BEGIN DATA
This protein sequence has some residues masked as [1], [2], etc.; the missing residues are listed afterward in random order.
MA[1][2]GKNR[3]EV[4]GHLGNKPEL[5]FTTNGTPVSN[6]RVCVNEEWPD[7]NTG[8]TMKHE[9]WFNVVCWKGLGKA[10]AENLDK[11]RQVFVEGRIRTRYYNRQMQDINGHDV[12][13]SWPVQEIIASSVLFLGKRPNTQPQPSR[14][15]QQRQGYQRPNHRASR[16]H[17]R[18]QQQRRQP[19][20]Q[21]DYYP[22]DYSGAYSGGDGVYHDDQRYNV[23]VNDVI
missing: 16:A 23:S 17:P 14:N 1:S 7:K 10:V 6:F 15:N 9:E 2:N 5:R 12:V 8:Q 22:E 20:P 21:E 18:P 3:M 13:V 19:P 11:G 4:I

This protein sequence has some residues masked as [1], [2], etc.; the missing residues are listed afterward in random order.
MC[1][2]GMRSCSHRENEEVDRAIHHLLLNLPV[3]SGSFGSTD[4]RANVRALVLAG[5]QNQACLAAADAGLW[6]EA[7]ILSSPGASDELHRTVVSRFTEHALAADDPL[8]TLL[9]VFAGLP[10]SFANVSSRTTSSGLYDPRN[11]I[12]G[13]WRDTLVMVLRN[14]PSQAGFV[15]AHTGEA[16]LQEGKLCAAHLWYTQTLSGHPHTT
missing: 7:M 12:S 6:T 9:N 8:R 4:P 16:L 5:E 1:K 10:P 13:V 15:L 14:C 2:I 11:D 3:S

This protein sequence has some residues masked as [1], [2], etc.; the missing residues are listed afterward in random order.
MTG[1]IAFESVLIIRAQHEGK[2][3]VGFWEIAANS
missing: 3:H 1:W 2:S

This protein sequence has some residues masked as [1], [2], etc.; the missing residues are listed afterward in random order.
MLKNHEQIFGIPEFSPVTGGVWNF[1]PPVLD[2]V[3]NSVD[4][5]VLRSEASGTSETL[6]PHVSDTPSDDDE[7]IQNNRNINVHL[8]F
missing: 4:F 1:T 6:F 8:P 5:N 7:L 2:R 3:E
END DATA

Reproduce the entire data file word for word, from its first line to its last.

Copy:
This protein sequence has some residues masked as [1], [2], etc.; the missing residues are listed afterward in random order.
MA[1][2]GKNR[3]EV[4]GHLGNKPEL[5]FTTNGTPVSN[6]RVCVNEEWPD[7]NTG[8]TMKHE[9]WFNVVCWKGLGKA[10]AENLDK[11]RQVFVEGRIRTRYYNRQMQDINGHDV[12][13]SWPVQEIIASSVLFLGKRPNTQPQPSR[14][15]QQRQGYQRPNHRASR[16]H[17]R[18]QQQRRQP[19][20]Q[21]DYYP[22]DYSGAYSGGDGVYHDDQRYNV[23]VNDVI
missing: 16:A 23:S 17:P 14:N 1:S 7:K 10:V 6:F 15:N 9:E 2:N 5:R 12:V 8:Q 22:E 20:P 21:E 18:P 3:M 13:V 19:P 11:G 4:I

This protein sequence has some residues masked as [1], [2], etc.; the missing residues are listed afterward in random order.
MC[1][2]GMRSCSHRENEEVDRAIHHLLLNLPV[3]SGSFGSTD[4]RANVRALVLAG[5]QNQACLAAADAGLW[6]EA[7]ILSSPGASDELHRTVVSRFTEHALAADDPL[8]TLL[9]VFAGLP[10]SFANVSSRTTSSGLYDPRN[11]I[12]G[13]WRDTLVMVLRN[14]PSQAGFV[15]AHTGEA[16]LQEGKLCAAHLWYTQTLSGHPHTT
missing: 7:M 12:S 6:T 9:N 8:R 4:P 16:L 5:E 1:K 10:P 13:V 15:L 14:C 2:I 11:D 3:S

This protein sequence has some residues masked as [1], [2], etc.; the missing residues are listed afterward in random order.
MTG[1]IAFESVLIIRAQHEGK[2][3]VGFWEIAANS
missing: 3:H 1:W 2:S

This protein sequence has some residues masked as [1], [2], etc.; the missing residues are listed afterward in random order.
MLKNHEQIFGIPEFSPVTGGVWNF[1]PPVLD[2]V[3]NSVD[4][5]VLRSEASGTSETL[6]PHVSDTPSDDDE[7]IQNNRNINVHL[8]F
missing: 4:F 1:T 6:F 8:P 5:N 7:L 2:R 3:E